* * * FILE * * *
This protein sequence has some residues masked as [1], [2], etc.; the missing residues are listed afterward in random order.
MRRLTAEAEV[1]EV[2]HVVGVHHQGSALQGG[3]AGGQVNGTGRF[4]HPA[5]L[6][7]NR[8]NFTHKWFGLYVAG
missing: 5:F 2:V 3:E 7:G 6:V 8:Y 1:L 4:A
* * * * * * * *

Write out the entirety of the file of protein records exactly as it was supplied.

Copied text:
This protein sequence has some residues masked as [1], [2], etc.; the missing residues are listed afterward in random order.
MRRLTAEAEV[1]EV[2]HVVGVHHQGSALQGG[3]AGGQVNGTGRF[4]HPA[5]L[6][7]NR[8]NFTHKWFGLYVAG
missing: 5:F 2:V 3:E 7:G 6:V 8:Y 1:L 4:A